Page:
Naturalism and realism.4

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Naturalism and realism.4

  1. 1. It is defined as “the faithfulrepresentation of reality” or“verisimilitude”. Realism is often cited asa technique of writing that some authorsuse, but it also is a subject of matter thatincludes topics such as the middle-classlife and it opposes to the romanticism.
  2. 2. Realism had profound effects on fictionfrom places as far-flung as Russia andthe Americas. The novel, which hadbeen born out of the romance as amore or less fantastic narrative, settledinto a realistic mode which is stilldominant today.
  3. 3. Aside from genre fiction such as fantasyand horror, we expect the ordinary noveltoday to be based in our own world, withrecognizably familiar types of charactersendowed with no supernatural powers,doing the sorts of things that ordinarypeople do every day.
  4. 4. The emergence of Naturalism does notmark a radical break with Realism, ratherthe new style is a logical extension of theold. The term was invented by Émile Zolapartly because he was seeking for astriking platform from which to convincethe reading public that it was gettingsomething new and modern in his fiction.In fact, he inherited a good deal from hispredecessors.
  5. 5. He argued that his special contributionto the art of fiction was the applicationto the creation of characters and plot ofthe scientific method. The new "scientificnovel" would be created by placingcharacters with known inheritedcharacteristics into a carefully definedenvironment and observing the resultingbehavior.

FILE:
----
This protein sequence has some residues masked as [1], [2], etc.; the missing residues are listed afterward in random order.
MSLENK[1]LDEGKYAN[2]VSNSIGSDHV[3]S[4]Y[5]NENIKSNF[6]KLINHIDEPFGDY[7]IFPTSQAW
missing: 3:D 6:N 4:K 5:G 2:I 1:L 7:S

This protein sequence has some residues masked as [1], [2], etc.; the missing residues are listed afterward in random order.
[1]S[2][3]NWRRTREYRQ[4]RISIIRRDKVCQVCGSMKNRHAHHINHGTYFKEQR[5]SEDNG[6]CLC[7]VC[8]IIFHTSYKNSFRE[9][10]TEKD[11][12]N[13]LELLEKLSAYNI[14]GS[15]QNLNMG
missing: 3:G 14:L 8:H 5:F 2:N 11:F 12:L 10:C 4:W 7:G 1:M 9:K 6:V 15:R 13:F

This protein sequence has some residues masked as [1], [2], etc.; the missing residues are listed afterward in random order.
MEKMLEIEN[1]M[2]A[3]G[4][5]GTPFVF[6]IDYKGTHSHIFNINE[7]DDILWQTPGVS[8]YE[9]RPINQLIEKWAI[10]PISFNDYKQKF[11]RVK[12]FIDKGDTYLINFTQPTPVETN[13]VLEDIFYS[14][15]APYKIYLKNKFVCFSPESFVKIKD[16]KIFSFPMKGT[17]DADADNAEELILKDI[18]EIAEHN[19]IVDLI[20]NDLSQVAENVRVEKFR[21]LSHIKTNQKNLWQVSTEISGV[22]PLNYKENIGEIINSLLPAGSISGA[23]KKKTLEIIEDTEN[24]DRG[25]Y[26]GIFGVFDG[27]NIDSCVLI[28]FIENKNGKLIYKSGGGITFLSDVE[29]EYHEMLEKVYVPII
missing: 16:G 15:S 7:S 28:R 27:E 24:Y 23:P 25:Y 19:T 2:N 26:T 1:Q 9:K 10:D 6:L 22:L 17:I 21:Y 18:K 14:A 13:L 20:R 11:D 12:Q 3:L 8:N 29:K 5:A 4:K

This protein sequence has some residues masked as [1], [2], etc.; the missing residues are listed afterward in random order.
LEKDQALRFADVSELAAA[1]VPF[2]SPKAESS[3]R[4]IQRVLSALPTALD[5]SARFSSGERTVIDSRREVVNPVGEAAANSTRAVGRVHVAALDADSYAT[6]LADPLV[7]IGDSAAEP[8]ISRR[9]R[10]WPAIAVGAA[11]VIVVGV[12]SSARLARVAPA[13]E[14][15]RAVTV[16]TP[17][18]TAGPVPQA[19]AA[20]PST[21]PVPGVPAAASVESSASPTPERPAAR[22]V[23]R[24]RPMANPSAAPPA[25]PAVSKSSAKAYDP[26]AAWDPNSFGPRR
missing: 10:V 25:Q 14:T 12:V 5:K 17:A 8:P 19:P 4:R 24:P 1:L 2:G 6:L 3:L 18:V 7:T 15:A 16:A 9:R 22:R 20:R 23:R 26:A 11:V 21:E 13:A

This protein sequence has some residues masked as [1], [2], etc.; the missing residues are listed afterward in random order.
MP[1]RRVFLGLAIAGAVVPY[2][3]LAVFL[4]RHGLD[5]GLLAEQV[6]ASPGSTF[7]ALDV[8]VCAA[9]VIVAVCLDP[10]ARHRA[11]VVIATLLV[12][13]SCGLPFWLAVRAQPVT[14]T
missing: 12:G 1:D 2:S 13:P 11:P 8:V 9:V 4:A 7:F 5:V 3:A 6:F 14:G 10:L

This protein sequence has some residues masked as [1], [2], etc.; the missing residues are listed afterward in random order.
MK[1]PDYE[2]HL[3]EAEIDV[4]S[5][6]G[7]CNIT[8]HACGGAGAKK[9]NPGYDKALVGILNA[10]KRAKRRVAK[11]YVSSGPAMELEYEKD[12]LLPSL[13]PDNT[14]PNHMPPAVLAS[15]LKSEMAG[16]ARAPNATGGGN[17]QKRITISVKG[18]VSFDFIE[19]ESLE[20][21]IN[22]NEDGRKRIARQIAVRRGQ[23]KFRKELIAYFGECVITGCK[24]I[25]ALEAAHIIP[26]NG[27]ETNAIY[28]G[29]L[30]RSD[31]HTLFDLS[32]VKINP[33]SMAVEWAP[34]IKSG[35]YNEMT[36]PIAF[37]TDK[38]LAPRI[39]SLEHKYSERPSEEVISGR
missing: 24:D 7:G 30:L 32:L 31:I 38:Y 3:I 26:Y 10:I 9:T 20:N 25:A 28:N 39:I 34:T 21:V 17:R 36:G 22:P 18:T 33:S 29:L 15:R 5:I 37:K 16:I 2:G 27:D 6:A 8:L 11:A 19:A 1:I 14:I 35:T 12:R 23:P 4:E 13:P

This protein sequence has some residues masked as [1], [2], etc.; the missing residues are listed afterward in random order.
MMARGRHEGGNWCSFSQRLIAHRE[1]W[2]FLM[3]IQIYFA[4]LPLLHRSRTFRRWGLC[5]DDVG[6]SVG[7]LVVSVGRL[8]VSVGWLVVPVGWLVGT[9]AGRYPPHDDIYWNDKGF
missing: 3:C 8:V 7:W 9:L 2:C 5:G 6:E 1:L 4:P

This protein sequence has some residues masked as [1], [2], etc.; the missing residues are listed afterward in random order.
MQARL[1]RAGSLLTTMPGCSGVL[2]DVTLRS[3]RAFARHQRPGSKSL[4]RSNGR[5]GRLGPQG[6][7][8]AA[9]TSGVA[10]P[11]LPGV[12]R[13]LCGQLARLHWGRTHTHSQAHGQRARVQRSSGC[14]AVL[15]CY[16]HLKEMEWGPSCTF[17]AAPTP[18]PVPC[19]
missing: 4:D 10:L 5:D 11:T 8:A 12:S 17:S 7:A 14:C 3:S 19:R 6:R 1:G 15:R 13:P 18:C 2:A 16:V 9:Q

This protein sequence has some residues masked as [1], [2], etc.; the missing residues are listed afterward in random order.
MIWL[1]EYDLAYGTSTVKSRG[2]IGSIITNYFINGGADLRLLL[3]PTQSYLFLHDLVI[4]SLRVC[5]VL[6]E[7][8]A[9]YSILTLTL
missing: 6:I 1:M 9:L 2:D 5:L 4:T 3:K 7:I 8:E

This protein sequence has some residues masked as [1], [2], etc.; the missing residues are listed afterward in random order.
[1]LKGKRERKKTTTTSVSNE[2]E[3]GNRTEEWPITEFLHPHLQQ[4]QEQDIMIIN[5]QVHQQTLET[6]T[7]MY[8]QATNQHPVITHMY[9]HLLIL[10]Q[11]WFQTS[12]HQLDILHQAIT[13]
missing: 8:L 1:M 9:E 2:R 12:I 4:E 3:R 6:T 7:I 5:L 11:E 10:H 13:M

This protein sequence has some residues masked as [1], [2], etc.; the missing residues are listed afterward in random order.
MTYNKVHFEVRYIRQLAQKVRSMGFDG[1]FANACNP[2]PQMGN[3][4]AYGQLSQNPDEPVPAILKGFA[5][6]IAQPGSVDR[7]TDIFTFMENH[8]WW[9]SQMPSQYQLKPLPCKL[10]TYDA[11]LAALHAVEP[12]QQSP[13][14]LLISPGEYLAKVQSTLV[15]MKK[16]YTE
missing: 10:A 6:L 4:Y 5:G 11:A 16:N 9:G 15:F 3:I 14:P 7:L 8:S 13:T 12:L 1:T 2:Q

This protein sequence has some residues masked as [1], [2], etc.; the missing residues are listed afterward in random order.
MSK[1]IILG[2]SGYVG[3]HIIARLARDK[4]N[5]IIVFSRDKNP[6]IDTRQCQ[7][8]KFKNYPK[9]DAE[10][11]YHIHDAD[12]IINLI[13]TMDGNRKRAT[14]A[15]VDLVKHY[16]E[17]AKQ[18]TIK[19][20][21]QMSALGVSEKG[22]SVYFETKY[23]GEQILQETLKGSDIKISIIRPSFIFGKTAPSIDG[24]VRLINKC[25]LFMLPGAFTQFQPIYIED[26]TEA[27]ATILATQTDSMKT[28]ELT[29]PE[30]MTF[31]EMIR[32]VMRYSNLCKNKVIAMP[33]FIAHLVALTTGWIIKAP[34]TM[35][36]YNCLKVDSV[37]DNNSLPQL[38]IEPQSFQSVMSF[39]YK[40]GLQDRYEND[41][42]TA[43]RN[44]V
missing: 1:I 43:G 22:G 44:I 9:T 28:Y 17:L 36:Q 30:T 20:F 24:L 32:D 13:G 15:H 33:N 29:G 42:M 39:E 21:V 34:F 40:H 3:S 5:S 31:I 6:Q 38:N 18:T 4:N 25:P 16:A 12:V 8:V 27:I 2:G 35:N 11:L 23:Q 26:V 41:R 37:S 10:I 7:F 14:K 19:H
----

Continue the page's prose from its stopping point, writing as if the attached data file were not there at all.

6. 6. During the 18th century, in France,Realism had its influences on the fictionand the theater. That is not so surprising,considering its continuous struggleagainst Romanticism.
  7. 7. He is generally accredited to be thegrandfather of the Realism, thanks to hisnovel The Human Comedy, whichdepicted every aspect of the residentsof France in the 18th century in a veryclear way. Balzac was well-known fordescribing with such precision almosteverything he wrote about.
  8. 8. Zola was a French author, with manyworks being a huge influence theNaturalism movement. He argued thathis special contribution to the art offiction was the application to thecreation of characters and plot of thescientific method. The new "scientificnovel" would be created by placingcharacters with known inheritedcharacteristics into a carefully defined
  9. 9.  http://public.wsu.edu/~campbelld/amlit /realism.htm http://public.wsu.edu/~brians/hum_303/ naturalism.html http://www.online-literature.com/emile- zola/

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